How a Classically Trained Illustrator Made Besties with an FED
Here at VIA we all dig each other (right guys?), but sometimes working across departments can be a challenge. Like Liam Neeson we all have a very particular set of skills; at times, blending very different skill sets can be a challenge, but when done right it is sure to pay off.
…what I do have are a very particular set of skills, skills I have acquired over a very long career.
A Brave New World: Pat
I began my career in advertising art nearly 30 years ago. I was the guy who could control a pencil very well, liked to paint murals, do scratchboard and draw. I still am. How I ended up at a web development company is a continued mystery. The skills I have could be considered archaic compared to the disciplines sitting around me. FED, BED, CGI and UX people lounging in big comfy chairs with laptops replaced guys with handfuls of markers hunched over drafting tables.
And most of these men and women were just a gleam in their parents developmental eyes when I was laying out magazine ads. My future it seems, was “made” for me. Daily, I find myself surrounded by women and men who do not seem to notice a difference in age or gender. What they respond to is the value each person brings to the table – skill set, attitude, a thirst for continued growth and change.
Part of my future introduced me to Front End Development, or FED for short. Never privy to the “magical” workings of code, I just went about my merry way producing illustration and graphic assets that simply appeared on our sites. How they mysteriously appeared there = FED and FED = Natalie. A quiet person, focused and always looking as if she’s up to something. She is and it’s sure to make the site we are working on even more than hoped. Surely this “magic” that happens is something to do with logic and being craft spells, I think.
There’s always a gap to bridge when two people first meet. Uncertainty of skill set, communication and, most daunting, she may not like my polo shirt collection. What felt like insurmountable obstacles to me dissolved instantly when we began work on Waterfront Park together. I found it did not matter that I was not versed in code or understanding of the minutiae of how Natalie did what she does, just how to deliver art the way it was needed. The old and the new worked together exceptionally well to create something that made us each proud. Natalie was instrumental in teaching me the importance of svg files, the finer details of 1x vs 2x and I remain amazed at what is possible with static images. Our communication made each of us more efficient, ready for increasingly interesting challenges and just outright excited about the work we were producing together.
She also doesn’t seem to mind my polo shirts.
The Technical Bit: Natalie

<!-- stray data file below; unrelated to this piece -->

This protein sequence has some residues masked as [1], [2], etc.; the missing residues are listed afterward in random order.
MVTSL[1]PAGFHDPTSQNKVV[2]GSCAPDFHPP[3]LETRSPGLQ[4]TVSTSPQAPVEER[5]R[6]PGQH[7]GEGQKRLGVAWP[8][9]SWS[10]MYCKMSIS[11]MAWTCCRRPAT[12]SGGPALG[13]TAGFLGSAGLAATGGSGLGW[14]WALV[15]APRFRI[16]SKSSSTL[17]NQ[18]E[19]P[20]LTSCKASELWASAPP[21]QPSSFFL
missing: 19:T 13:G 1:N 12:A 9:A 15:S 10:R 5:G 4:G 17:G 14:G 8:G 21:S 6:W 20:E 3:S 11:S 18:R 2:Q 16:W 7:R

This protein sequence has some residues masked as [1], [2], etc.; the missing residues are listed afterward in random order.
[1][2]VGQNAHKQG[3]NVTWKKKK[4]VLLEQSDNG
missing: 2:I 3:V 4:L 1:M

Our work with Waterfront Park began with a branding project, out of which we got a whole slew of assets we were excited to bring into a digital space. One of our favorite pieces was the Waterfront Park poster Pat designed.
We knew we wanted to bring this poster to life, scratch that, we needed to bring this poster to life, but how? Pat is a classically trained illustrator, which means he starts by hand with a sketch and then moves his work into his design software of choice. I am a front end developer, which means that I’m usually used to getting pngs, jpgs, or svgs ready to implement on the web.
In order to bridge this gap we started out by picking the pieces we wanted to animate: the sun’s rays, the water fountains, Lil’ Davey the squirrel (he ended up in the footer), and the Belle of Louisville. Based on how we wanted them to move, the next step was to prepare the assets.
First, as evident on their homepage, the poster design was simplified for the web. (This film has been modified from its original version. It has been formatted to fit this screen). I worked with Pat to break up the assets. We wanted to make the sun’s rays rotate around each other, so we made three separate layers:
I positioned the rays on top of each other and then used a CSS keyframe animation to rotate them in opposite directions, one clockwise and one counterclockwise. The sun was then added on top to mask the bottom of the rays where they descend behind the bridge. Similarly, the Belle was broken out into its own layer and animated to move across the screen.
Now for our fountains and our squirrel we wanted to do more than move a static image on the screen. This is where Pat and I really got creative with our assets. We wanted splashing, dancing fountains, and a squirrel that could wiggle his tail (we also made a fun surprise on the 404 page using the same technique).
To do this, I asked Pat to draw out each frame of the animation and save them out in the same size. Then, using my go-to sprite generator I stitched the images into a single sprite sheet. The animations themselves are also CSS keyframes. These animations use the steps() function, which controls exactly how many keyframes will render in the animation timeframe. Each fountain actually moves at a different rate, making them feel more random and realistic than if they moved in sync. Combining this technique with a cleverly created sprite sheet allows you to create dynamic animations that won’t slow your site down.
In the end, Pat and I both learned a lot about working together to make your assets work for you. Plus we created some fun animations to bring his art to life! (And I kind of like the polo shirts).
Michelangelo was right, “I am still learning.” I know a bit more about front end development because of Natalie. Most importantly, not to be afraid to ask questions. Age doesn’t matter to anyone here, regardless of role. Well… maybe me, a little. I’ve learned, the most unlikely people may be like-minded and with good old fashioned time and graciousness become besties.
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